Before 1996, the Internal Revenue Code presumed that tax regulations applied to transactions executed before their enactment, giving the Treasury Department broad authority to regulate retroactively. In 1996, however, Congress reversed this presumption, requiring regulations relating to Code sections enacted after 1996 to operate prospectively. Congress also provided an important exception in section 7805(b)(3), allowing tax regulations to apply retroactively “to prevent abuse.” Congress did not, however, explicitly define abuse; nor did it designate to any specific actor the power to do so. This Article provides a comprehensive look at the level of deference reviewing courts owe a Treasury Regulation’s interpretation of section 7805(b)(3)’s abuse exception. Generally, an agency’s statutory interpretation is entitled to receive either the strong standard of deference articulated in Chevron v. Natural Resource Defense Council, or the lesser degree of deference articulated in Skidmore v. Swift & Co. To date, the courts reviewing retroactive tax regulations enacted to prevent abuse have declined to apply Chevron deference, relying on administrative law principles recently rejected by the Supreme Court in Mayo Foundation v. United States. This Article, therefore, provides a needed guide to future courts by applying the post-Mayo deference framework to Treasury Regulations that interpret section 7805(b)(3). This Article concludes that, under this framework, a Treasury Regulation’s interpretation of section 7805(b)(3)’s abuse exception should receive strong Chevron deference so long as it is promulgated under proper administrative procedures. This analysis provides a significant contribution. Through the issuance of retroactive regulations, Treasury promotes the efficient enforcement of the tax laws and deters egregious abuse. But case law suggests that the courts and Treasury Department have very different interpretations of the Code’s abuse exception. Therefore, the ability of Treasury to respond to and prevent aggressive tax behavior through retroactive tax regulation may turn largely on which actor possesses primary authority to define tax abuse.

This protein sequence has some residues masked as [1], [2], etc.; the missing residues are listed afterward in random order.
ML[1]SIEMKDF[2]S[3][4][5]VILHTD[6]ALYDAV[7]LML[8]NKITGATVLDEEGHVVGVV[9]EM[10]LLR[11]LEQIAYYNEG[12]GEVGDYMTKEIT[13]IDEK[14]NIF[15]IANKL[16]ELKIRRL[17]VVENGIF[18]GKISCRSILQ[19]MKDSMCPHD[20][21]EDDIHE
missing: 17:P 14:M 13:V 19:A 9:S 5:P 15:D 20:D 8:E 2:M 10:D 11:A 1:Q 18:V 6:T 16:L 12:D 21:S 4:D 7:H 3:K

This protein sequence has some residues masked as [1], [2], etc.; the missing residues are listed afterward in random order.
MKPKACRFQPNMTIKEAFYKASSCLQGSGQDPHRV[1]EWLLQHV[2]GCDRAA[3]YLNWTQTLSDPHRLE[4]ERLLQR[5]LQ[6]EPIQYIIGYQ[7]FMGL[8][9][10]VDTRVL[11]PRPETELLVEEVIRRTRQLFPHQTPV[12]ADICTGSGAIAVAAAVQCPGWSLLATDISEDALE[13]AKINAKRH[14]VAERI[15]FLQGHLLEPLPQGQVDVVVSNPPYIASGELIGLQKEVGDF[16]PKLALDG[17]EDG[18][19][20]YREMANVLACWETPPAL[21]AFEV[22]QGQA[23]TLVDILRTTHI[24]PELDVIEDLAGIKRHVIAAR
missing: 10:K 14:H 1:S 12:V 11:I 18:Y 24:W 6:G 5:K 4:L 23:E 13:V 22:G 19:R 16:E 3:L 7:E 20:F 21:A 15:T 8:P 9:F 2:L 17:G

McCormack, Shannon Weeks
"Tax Abuse According to Whom?,"
Florida Tax Review: Vol. 15, Article 1.
Available at: https://scholarship.law.ufl.edu/ftr/vol15/iss1/1